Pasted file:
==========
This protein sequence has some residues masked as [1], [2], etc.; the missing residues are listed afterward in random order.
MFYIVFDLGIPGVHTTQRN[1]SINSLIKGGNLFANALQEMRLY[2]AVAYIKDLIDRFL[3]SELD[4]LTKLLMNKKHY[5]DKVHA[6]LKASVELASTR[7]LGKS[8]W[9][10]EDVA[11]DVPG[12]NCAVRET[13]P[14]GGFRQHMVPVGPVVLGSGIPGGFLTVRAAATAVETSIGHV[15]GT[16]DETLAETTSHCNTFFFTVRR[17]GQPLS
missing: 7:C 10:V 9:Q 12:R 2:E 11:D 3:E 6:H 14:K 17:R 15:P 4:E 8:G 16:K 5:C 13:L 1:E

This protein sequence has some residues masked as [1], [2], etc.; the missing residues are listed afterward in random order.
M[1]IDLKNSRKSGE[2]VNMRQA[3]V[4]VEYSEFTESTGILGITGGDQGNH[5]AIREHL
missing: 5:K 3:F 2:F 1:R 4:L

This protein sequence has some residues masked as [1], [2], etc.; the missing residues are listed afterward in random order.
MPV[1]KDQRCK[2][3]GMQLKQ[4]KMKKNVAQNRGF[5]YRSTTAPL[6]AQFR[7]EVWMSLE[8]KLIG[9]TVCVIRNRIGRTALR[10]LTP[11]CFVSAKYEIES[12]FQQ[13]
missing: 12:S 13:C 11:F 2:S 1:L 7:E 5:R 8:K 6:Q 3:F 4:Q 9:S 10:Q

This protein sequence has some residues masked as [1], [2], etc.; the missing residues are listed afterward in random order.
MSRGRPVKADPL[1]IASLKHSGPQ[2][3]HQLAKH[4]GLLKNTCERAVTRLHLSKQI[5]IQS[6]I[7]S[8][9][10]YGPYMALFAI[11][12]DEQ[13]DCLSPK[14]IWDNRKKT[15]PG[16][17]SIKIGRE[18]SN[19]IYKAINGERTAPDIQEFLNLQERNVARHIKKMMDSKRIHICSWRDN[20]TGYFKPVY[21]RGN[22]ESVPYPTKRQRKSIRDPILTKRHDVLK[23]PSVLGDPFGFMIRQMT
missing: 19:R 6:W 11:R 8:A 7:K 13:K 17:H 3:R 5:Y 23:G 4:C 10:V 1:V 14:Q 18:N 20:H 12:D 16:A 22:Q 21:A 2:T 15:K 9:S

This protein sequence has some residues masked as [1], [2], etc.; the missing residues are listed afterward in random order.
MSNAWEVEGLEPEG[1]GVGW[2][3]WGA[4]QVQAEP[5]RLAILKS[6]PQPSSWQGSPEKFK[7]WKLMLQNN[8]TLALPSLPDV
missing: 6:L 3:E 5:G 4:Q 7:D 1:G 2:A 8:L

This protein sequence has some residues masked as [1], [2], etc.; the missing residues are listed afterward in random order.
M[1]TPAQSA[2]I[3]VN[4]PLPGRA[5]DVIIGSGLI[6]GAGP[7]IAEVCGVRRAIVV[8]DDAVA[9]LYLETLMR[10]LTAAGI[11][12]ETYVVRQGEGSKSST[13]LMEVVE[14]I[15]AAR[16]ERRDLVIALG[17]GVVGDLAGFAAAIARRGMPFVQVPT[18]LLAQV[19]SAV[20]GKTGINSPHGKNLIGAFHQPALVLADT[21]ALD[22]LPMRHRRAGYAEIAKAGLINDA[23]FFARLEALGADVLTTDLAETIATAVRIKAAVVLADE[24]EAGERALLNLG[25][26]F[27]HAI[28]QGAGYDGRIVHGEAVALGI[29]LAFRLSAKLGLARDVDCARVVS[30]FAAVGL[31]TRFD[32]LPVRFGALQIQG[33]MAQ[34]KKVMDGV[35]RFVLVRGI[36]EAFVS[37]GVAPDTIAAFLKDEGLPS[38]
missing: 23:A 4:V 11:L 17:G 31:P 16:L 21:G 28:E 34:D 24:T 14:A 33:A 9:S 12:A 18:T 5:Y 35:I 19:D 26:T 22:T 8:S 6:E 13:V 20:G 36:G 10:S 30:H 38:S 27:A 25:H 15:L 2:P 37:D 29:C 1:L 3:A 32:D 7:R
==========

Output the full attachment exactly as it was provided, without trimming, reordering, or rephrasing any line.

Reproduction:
This protein sequence has some residues masked as [1], [2], etc.; the missing residues are listed afterward in random order.
MFYIVFDLGIPGVHTTQRN[1]SINSLIKGGNLFANALQEMRLY[2]AVAYIKDLIDRFL[3]SELD[4]LTKLLMNKKHY[5]DKVHA[6]LKASVELASTR[7]LGKS[8]W[9][10]EDVA[11]DVPG[12]NCAVRET[13]P[14]GGFRQHMVPVGPVVLGSGIPGGFLTVRAAATAVETSIGHV[15]GT[16]DETLAETTSHCNTFFFTVRR[17]GQPLS
missing: 7:C 10:V 9:Q 12:R 2:E 11:D 3:E 6:H 14:K 17:R 15:P 4:E 8:G 16:K 5:C 13:L 1:E

This protein sequence has some residues masked as [1], [2], etc.; the missing residues are listed afterward in random order.
M[1]IDLKNSRKSGE[2]VNMRQA[3]V[4]VEYSEFTESTGILGITGGDQGNH[5]AIREHL
missing: 5:K 3:F 2:F 1:R 4:L

This protein sequence has some residues masked as [1], [2], etc.; the missing residues are listed afterward in random order.
MPV[1]KDQRCK[2][3]GMQLKQ[4]KMKKNVAQNRGF[5]YRSTTAPL[6]AQFR[7]EVWMSLE[8]KLIG[9]TVCVIRNRIGRTALR[10]LTP[11]CFVSAKYEIES[12]FQQ[13]
missing: 12:S 13:C 11:F 2:S 1:L 7:E 5:R 8:K 6:Q 3:F 4:Q 9:S 10:Q

This protein sequence has some residues masked as [1], [2], etc.; the missing residues are listed afterward in random order.
MSRGRPVKADPL[1]IASLKHSGPQ[2][3]HQLAKH[4]GLLKNTCERAVTRLHLSKQI[5]IQS[6]I[7]S[8][9][10]YGPYMALFAI[11][12]DEQ[13]DCLSPK[14]IWDNRKKT[15]PG[16][17]SIKIGRE[18]SN[19]IYKAINGERTAPDIQEFLNLQERNVARHIKKMMDSKRIHICSWRDN[20]TGYFKPVY[21]RGN[22]ESVPYPTKRQRKSIRDPILTKRHDVLK[23]PSVLGDPFGFMIRQMT
missing: 19:R 6:W 11:R 8:A 7:K 13:K 17:H 3:R 5:Y 23:G 4:C 10:V 1:V 14:Q 18:N 20:H 12:D 16:A 22:Q 21:A 2:T 15:K 9:S

This protein sequence has some residues masked as [1], [2], etc.; the missing residues are listed afterward in random order.
MSNAWEVEGLEPEG[1]GVGW[2][3]WGA[4]QVQAEP[5]RLAILKS[6]PQPSSWQGSPEKFK[7]WKLMLQNN[8]TLALPSLPDV
missing: 6:L 3:E 5:G 4:Q 7:D 1:G 2:A 8:L

This protein sequence has some residues masked as [1], [2], etc.; the missing residues are listed afterward in random order.
M[1]TPAQSA[2]I[3]VN[4]PLPGRA[5]DVIIGSGLI[6]GAGP[7]IAEVCGVRRAIVV[8]DDAVA[9]LYLETLMR[10]LTAAGI[11][12]ETYVVRQGEGSKSST[13]LMEVVE[14]I[15]AAR[16]ERRDLVIALG[17]GVVGDLAGFAAAIARRGMPFVQVPT[18]LLAQV[19]SAV[20]GKTGINSPHGKNLIGAFHQPALVLADT[21]ALD[22]LPMRHRRAGYAEIAKAGLINDA[23]FFARLEALGADVLTTDLAETIATAVRIKAAVVLADE[24]EAGERALLNLG[25][26]F[27]HAI[28]QGAGYDGRIVHGEAVALGI[29]LAFRLSAKLGLARDVDCARVVS[30]FAAVGL[31]TRFD[32]LPVRFGALQIQG[33]MAQ[34]KKVMDGV[35]RFVLVRGI[36]EAFVS[37]GVAPDTIAAFLKDEGLPS[38]
missing: 23:A 4:V 11:L 17:G 31:P 16:L 21:G 28:E 34:D 24:T 14:A 33:A 9:S 12:A 18:T 5:Y 35:I 19:D 26:T 22:T 8:S 6:E 13:V 20:G 36:G 10:S 30:H 38:S 27:A 25:H 15:L 2:P 37:D 29:C 1:L 3:A 32:D 7:R